The Portland Cement Association (PCA) and others in the concrete industry are urging the enactment of H.R. 2241, the Disaster Savings and Resilient Construction Act of 2013. The bill provides a tax credit to business or home owners who rebuild in local regions that were declared federal disaster areas.

These efforts are also aligned with President Obamas recently announced

“Climate Action Plan.” The plan calls for the National Institute of Standards and Technology to convene a panel on disaster-resilience standards to develop a comprehensive, community-based resilience framework and provide guidelines for consistently safe buildings and infrastructure – products that can inform the development of private-sector standards and codes.

“By enacting higher building standards, cities and towns can successfully weather any challenge and keep friends and family safe,” Greg Scott, PCA president and CEO, said. “The nation spends billions of dollars each year for relief packages, and in this challenging economic climate, communities cannot afford to completely rebuild each time a disaster strikes. By utilizing resilient construction techniques, the built environment is protected from the increasing number and severity of natural or man-made disasters.”

Additional benefits to homeowners can also apply as, in many cases, a resilient home will also be an energy efficient one.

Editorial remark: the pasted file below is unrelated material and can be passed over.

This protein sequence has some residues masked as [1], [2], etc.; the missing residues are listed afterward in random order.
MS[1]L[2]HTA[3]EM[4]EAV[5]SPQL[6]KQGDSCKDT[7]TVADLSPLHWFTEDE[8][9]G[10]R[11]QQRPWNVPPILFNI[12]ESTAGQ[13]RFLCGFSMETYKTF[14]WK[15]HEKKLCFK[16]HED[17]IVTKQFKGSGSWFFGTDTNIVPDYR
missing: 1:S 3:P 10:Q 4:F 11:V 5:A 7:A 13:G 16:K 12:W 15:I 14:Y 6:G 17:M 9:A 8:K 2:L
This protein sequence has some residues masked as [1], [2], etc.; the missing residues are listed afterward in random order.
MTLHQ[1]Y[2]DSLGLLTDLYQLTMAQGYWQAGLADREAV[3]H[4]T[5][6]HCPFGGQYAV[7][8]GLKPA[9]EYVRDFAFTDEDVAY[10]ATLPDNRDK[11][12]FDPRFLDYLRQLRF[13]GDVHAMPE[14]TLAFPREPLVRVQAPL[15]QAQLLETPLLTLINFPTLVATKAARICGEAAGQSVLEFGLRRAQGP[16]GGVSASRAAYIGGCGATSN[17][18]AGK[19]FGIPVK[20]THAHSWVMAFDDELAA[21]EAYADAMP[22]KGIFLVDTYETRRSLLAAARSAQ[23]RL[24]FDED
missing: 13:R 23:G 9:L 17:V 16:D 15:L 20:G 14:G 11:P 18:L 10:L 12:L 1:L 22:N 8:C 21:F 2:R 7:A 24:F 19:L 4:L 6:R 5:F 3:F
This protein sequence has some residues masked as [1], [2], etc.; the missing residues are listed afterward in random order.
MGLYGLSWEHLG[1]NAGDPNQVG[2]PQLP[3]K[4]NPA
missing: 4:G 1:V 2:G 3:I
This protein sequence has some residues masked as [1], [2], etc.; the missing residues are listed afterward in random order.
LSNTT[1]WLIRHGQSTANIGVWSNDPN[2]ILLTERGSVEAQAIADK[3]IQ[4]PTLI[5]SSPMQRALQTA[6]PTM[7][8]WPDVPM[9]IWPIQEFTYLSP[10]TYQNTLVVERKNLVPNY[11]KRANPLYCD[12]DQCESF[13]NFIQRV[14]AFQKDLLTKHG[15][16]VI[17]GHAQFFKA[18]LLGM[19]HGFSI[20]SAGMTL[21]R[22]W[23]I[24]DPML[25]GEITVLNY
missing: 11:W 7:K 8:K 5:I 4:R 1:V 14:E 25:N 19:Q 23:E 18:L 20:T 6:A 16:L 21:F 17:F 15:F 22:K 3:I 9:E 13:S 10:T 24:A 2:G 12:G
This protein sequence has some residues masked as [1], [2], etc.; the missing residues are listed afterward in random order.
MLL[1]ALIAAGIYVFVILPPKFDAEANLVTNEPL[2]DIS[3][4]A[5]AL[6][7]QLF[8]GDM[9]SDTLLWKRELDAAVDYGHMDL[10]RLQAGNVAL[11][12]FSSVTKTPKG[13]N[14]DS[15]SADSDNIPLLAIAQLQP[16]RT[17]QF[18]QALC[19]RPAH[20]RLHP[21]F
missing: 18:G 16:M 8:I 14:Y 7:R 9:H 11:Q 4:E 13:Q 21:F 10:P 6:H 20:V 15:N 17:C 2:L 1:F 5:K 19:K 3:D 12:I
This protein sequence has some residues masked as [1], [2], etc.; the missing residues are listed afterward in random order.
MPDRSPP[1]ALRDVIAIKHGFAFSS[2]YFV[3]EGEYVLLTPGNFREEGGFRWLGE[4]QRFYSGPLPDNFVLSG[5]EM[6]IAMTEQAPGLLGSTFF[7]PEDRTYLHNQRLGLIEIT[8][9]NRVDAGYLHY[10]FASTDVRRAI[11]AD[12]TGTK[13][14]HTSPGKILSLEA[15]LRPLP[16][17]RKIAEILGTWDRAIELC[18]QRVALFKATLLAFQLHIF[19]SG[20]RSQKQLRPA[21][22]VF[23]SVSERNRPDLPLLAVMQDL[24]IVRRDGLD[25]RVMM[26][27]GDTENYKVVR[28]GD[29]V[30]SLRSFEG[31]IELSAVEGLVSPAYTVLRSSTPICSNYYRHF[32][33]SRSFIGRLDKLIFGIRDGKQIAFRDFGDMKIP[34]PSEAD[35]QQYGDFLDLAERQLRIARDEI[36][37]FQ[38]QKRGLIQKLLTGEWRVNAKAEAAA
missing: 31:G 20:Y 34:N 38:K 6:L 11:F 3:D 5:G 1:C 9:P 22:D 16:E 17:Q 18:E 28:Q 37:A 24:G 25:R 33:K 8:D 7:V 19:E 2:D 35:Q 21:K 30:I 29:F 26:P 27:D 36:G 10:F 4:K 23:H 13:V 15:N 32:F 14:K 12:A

PCA also is supporting research at the MIT Concrete Sustainability Hub to help designers and builders quantify the physical resilience of residential structures as a portion of the overall systems concept of resilience. Comparing this performance against costs will facilitate communication of the cost and performance trade-offs of alternative designs.

The public can write their Member of Congress to co-sponsor H.R. 2241, the

Disaster Savings and Resilient Construction Act of 2013 by visiting

http://www.bipac.net/issue_alert.asp?g=PCA&issue=Resiliency&parent=PCA.

About PCA

Based in Washington, D.C., with offices in Skokie, Ill., the Portland Cement Association represents cement companies in the United States and Canada. It conducts market development, engineering, research, education, and public affairs programs.

PCA Reports: Cement Consumption Will Rise or Fall Based on Timing of Resolution

Although cement consumption and overall U.S. construction activity increased significantly more than expected in 2012, these gains would be immediately erased in 2013 if the fiscal cliff is not resolved in a timely manner.

A forecast from the Portland Cement Association (PCA) expects a 7.5 percent jump in cement consumption in 2012, up 50 basis points from its summer forecast. However, the instability of the political landscape makes projecting 2013 consumption more challenging.

The “fiscal cliff” came about from dual economic objectives reflecting the need to inject fiscal stimulus into an inert economy and the need to deal with burgeoning federal debt. Packaged together as the Budget Control Act of 2011, tax increases of $400 billion coupled with $200 billion in federal spending cuts are scheduled to go into effect January 1, 2013.